Last Saturday, in the “Deaths Elsewhere” section on Page A12, the Post-Dispatch devoted 12 column inches to an Associated Press obituary for Richard Mellon Scaife of Pittsburgh, who died July 4 at age 82.
The obituary was fine, as far as it went. It noted that Scaife was an heir to the Mellon industrial and banking fortune, the publisher of the Pittsburgh Tribune-Review and a donor to “libertarian and conservative causes and various projects to discredit President Bill Clinton.”
Space and the just-the-facts-ma’am conventions of wire service journalism did not allow for the entire story. Mr. Scaife arguably was to modern American conservatism what George Washington was to his country — the first among its founding fathers.
Oh, sure. Some will argue that title belongs to William F. Buckley Jr., who founded the National Review in 1955. Others will make the case for Barry Goldwater, who turned the Republican Party hard right in 1964. Certainly the sainted Ronald Reagan, who brought morning to America in the 1980s, would be the popular favorite.
Should some tycoon someday buy a mountain and have a Mount Rushmore-Right carved into it, Buckley, Goldwater and Reagan will get three of the places. But Dickie Scaife should get Washington’s slot up front. Without him, the ascendance of the modern conservative movement, the singular political story of the past four decades, would not have happened. That he did it with tax-free money that he did nothing at all to earn makes it just about perfect.
Fifteen years ago, the Washington Post published a series of articles revealing the breadth of Scaife’s influence, calling him the “Funding Father of the Right.” The impetus then was Scaife’s role in paying for investigations into Bill and Hillary Clinton’s background, including allegations that somehow they were implicated in the 1993 suicide of White House Deputy Counsel Vince Foster and drug-running out of the Mena, Ark., airport.
But by 1993, the Post reported, Scaife had been involved for more than two decades in underwriting the creation of an alternate academic, public policy and media universe. To the extent there was, as Mrs. Clinton charged in 1998, a “vast right-wing conspiracy,” Scaife was paying for a lot of it.
After Goldwater’s crushing defeat by Lyndon B. Johnson in the 1964 presidential campaign, a handful of Goldwater’s true believers decided it was time to wage “the war of ideas.”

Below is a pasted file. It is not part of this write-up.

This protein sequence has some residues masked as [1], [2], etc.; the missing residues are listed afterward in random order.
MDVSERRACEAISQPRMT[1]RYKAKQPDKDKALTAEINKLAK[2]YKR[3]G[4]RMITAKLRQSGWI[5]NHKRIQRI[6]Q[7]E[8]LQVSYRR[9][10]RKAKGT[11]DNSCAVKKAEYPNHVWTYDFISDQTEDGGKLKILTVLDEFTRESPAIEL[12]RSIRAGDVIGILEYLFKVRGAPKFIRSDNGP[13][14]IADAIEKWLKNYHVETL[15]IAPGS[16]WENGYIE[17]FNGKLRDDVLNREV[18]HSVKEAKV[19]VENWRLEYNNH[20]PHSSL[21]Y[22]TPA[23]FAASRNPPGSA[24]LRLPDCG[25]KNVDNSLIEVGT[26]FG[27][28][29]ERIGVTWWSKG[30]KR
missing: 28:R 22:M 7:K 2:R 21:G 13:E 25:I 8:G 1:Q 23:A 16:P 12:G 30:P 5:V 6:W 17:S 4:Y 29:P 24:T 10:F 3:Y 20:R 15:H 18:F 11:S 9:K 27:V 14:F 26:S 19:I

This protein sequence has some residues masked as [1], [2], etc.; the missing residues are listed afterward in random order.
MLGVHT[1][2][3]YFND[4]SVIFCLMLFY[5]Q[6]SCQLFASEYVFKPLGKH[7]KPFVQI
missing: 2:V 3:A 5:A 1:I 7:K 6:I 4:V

An unidentified Scaife associate from that era told Post reporters, “We saw what the Democrats were doing and decided to do the mirror image, but do it better. In those days, you had the American Civil Liberties Union, the government-sponsored legal corporations, a strong Democratic Party with strong labor support, the Brookings Institution, the New York Times and Washington Post and all these other people on the left — and nobody on the right.”
Out in California, Reagan had been tutored by corporate executives Justin Dart, who ran Rexall, and Lemuel Boulware of General Electric. Boulware got Reagan a gig hosting the GE Theater on TV and got his mind right. Reagan’s campaign address for Goldwater in 1964 made him the heir apparent, though it would take 16 years to get him into the White House.
Scaife used those 16 years to create a conservative infrastructure that could put an academic patina on Reagan’s beliefs. None of these ideas originated with Scaife, who twice flunked out of Yale. He later graduated from the University of Pittsburgh, where his father was chairman of the board of trustees and whose superb medical school is housed in Scaife Hall.
Scaife’s role was to bankroll conservative intellectuals and ideologues. In 1999, the Post estimated he had given about $620 million to various conservative causes and institutions; that’s nearly $900 million in today’s money.
It’s hard to remember, but once there was a world where extremist ideas weren’t repackaged as mainstream by outfits like the Heritage Foundation, the American Enterprise Institute, Judicial Watch, the American Legislative Exchange Council, the Cato Institute or the Federalist Society. The people who brought us trickle-down economics and the Iraq War worked for outfits that Scaife’s money helped to create.
He didn’t do it by himself, but he was the easiest touch. Other rich men followed him. Once the money started to flow, academics and public policy experts followed it. It became self-perpetuating, all of it amplifying what Buckley’s liberal nemesis, John Kenneth Galbraith, once said: “The modern conservative is engaged in one of man’s oldest exercises in moral philosophy; that is, the search for a superior moral justification for selfishness.”
Without those early Scaife-paid efforts, there might have been no Fox News, no tea party, no Sarah Palin or Ted Cruz. Without the trail Scaife cut, the Koch brothers might just be making paper towels and Rex Sinquefield might spend all his time on chess. Without the Federalist Society, whose members include four justices of the Supreme Court, there would be no corporate personhood decisions like Citizens United and Hobby Lobby.
Scaife wasn’t a religious man. He had a tempestuous family life. He battled drinking problems and woman problems. He was OK with abortion. He loved newspapers, but wasn’t much of a reader. He may never have read any of the dense conservative policy papers his foundations generated. He even made nice with Bill and Hillary Clinton.